Damage to physicians' gloves during "routine" cardiac catheterization: an underappreciated occurrence.
Recently, concern for the protection of health care employees and health care recipients has led to increasing awareness of transmitted infections. However, it is evident that damage of barrier methods of controlling infection can occur and go undetected. In a prospective study conducted from January 13, 1989 through February 15, 1989, 100 sequential pairs of gloves (200 gloves) worn during routine pediatric cardiac catheterizations were evaluated for punctures. A control group of 25 pairs of unused physicians' gloves was also evaluated for the presence of spontaneous leakage. In the 25 pairs of unused gloves (50 gloves), no punctures were detected, whereas in the 200 gloves worn during the catheterization procedures, punctures were found in 38 gloves or 19% (p less than 0.001). When comparing the frequency of punctures with respect to the digits, 81% of the punctures were detected within the thumb and index finger of the gloves. In the majority of instances, physicians describe stopcock manipulation as the cause of the punctures. Implication of the stopcock as a possible mechanism for glove damage can be isolated to the stop mechanism on the stopcock pivot. Although surgeons' gloves are worn in many procedures besides surgery, no previous studies have defined the incidence of glove punctures during these procedures. Recommendations include a redesign of the stopcock as a protective measure and immediate change of latex surgeons' gloves whenever damage is suspected.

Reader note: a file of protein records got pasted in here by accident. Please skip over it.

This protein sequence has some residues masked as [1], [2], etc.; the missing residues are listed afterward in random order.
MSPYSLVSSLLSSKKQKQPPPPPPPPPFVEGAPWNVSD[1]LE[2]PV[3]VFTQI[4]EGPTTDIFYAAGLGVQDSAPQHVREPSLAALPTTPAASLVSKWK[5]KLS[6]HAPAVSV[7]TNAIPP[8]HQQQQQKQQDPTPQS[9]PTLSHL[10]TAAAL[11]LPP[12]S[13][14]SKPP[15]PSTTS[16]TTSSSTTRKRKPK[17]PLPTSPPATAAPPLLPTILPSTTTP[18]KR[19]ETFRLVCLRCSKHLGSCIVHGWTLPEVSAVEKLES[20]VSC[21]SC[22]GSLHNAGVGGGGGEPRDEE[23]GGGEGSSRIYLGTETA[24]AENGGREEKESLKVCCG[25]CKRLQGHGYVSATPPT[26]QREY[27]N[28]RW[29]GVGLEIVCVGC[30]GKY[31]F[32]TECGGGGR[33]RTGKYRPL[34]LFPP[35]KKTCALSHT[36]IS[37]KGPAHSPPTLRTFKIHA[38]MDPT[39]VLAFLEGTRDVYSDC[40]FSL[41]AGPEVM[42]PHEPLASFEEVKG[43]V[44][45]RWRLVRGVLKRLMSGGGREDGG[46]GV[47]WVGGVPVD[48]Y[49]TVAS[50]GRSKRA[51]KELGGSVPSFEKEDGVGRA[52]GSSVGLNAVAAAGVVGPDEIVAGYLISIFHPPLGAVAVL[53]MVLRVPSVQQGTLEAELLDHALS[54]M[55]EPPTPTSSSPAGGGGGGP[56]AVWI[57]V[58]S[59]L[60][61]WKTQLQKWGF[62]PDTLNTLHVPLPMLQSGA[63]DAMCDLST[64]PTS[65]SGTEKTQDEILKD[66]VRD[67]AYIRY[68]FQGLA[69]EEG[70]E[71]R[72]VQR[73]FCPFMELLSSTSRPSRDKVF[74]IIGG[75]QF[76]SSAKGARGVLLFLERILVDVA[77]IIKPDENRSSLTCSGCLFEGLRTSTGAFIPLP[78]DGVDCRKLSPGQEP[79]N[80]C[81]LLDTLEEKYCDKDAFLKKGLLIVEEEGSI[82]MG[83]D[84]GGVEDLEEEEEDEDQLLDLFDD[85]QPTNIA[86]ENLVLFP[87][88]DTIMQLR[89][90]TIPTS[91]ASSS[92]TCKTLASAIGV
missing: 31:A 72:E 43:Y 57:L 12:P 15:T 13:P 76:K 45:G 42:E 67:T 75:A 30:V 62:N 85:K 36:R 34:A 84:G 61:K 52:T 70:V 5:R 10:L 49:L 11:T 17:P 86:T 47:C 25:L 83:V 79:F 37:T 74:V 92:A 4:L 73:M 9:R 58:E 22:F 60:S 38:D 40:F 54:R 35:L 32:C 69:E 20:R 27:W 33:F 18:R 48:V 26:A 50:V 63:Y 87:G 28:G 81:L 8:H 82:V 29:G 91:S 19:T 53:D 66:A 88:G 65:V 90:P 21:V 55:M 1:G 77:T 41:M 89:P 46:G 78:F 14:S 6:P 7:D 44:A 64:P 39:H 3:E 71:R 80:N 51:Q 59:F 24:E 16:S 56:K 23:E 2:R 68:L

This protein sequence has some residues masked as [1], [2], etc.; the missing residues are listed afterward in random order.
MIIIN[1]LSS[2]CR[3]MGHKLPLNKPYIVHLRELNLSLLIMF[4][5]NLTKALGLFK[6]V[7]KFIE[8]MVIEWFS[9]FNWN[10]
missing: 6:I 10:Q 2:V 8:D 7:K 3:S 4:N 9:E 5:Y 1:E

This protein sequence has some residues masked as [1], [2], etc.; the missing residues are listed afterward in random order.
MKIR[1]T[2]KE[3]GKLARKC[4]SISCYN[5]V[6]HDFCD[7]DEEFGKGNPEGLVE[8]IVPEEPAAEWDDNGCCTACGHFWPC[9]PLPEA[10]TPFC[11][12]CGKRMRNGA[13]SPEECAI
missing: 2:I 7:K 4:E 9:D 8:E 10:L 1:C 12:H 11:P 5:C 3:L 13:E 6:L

Palmisano, JM; Meliones, JN
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